No. 333

Someone once said that discouragement is, “Often the last key in the bunch that opens the lock.” We all get discouraged from time to time and if you happen to be discouraged just now, I have some good news for you. A while back I had a personal experience that clearly demonstrated the peril of negative overload. After all, isn’t this what discouragement is all about? We get so much negative news, whether real or perceived, that we begin to buckle under the load.
Before I share this personal experience with you, let me make sure we are on the same page. A good understanding of the word “overload” is critical in relation to the investment of your time in reading this column. Several years ago when electricity became available to most American households, the electric wiring went back to something we called a fuse box. I still remember those little fuses and the lever that you pushed to make contact after a fuse had blown and had to be replaced. What made the fuse blow was an excessive demand for electricity that exceeded the capacity of the wiring. Without the fuse blowing there was a good possibility that a fire would have been the result. In this case the demand caused the “overload” and that is the gist of the idea.
Here is what happened to me that caused a negative overload and remember, by and large, I am an extremely positive person. This goes back to September 11, 2001 when terrorists attacked the World Trade Center and the Pentagon. Like all freedom loving Americans I was deeply saddened by the loss of life and especially for friends and family members whose lives would be changed forever. In the aftermath of this tragedy as our leaders began to make plans to bring those responsible to justice, I began to watch more television news coverage than I had ever watched in my life.
As the war in Afghanistan began to unfold and the bombing began, I became obsessed with all the coverage the 24 hour cable news networks (four here in our market) were giving the American people. You could watch it all day long if you chose to, but because of my schedule I could only watch it four to five hours each day, and this went on for several weeks. After a while I began to feel lethargic and my enthusiasm and zest for life began slowly ebbing away. Then one day it hit me and I realized what had happened. I was suffering from negative overload. The human mind and nervous system is just not designed for that much negative news.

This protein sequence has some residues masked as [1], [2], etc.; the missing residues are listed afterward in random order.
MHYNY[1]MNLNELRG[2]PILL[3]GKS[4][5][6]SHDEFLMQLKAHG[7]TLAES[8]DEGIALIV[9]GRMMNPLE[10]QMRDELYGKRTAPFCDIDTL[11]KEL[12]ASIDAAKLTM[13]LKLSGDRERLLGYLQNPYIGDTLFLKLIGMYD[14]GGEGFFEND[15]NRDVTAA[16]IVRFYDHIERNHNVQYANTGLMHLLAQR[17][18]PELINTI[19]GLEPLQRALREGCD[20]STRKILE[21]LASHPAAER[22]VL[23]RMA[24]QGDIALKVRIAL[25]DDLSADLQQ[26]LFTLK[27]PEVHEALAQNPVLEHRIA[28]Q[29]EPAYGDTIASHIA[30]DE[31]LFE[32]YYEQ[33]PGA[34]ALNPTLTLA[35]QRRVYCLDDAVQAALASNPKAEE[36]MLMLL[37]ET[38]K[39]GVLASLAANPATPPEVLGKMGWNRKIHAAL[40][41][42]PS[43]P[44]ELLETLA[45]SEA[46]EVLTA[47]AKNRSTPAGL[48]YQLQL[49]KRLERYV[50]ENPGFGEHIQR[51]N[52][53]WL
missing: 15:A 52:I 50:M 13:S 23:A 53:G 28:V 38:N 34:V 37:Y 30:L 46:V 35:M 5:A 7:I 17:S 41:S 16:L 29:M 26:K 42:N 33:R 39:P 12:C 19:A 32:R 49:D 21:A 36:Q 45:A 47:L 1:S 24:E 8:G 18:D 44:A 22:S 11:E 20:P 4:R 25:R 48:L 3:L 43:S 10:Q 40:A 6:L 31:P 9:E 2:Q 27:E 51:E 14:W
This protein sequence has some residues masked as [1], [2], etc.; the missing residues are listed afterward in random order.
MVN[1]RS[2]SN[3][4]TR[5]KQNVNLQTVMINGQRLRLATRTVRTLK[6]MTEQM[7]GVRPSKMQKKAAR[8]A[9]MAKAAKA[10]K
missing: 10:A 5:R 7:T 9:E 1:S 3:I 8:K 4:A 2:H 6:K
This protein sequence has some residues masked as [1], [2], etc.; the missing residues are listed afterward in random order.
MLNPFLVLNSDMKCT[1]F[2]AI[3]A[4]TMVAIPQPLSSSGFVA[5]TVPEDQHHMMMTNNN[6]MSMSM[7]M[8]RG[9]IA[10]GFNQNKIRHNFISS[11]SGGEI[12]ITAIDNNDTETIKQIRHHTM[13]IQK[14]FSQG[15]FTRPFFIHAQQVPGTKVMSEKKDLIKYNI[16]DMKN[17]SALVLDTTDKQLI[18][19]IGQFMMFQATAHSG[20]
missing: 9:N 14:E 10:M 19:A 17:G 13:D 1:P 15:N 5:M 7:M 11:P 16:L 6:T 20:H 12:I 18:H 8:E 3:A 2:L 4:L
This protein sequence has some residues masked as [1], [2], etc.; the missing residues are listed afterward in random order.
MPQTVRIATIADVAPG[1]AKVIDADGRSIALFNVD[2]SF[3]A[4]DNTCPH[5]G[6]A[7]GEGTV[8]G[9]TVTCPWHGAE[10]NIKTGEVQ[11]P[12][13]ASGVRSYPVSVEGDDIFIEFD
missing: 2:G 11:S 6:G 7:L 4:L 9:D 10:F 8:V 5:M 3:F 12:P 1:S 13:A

At this point I changed my television viewing habits and made a very important decision. From that point on I have limited my news coverage about the ‘War On Terrorism” to reading the headlines and related stories in our local newspaper and 30 minutes of national news in the evening on one of our major network stations. I also want to report to you that I did not stop here. I dug out a set of attitude motivation tapes that I had left from the days when I was in that business.
I keep a cassette player by my bed and use these tapes to help me fall off to sleep. When I wake up during the night I just flip the tape over and listen to it for a while before going back to sleep. This has made a wonderful difference in my outlook on life and now that old zest and enthusiasm has returned. Now, if you are discouraged you may or may not be suffering from negative overload, but don’t be too sure. We live in a negative world and while you may not have gotten a megadose like I did, you have gotten it a little at a time over the past several years. It’s kinda like being nibbled to death by a duck, but the end result is the same. God bless America. (Jim Davidson is a motivational speaker and syndicated columnist. You may contact him at 2 Bentley Drive, Conway, AR 72034.)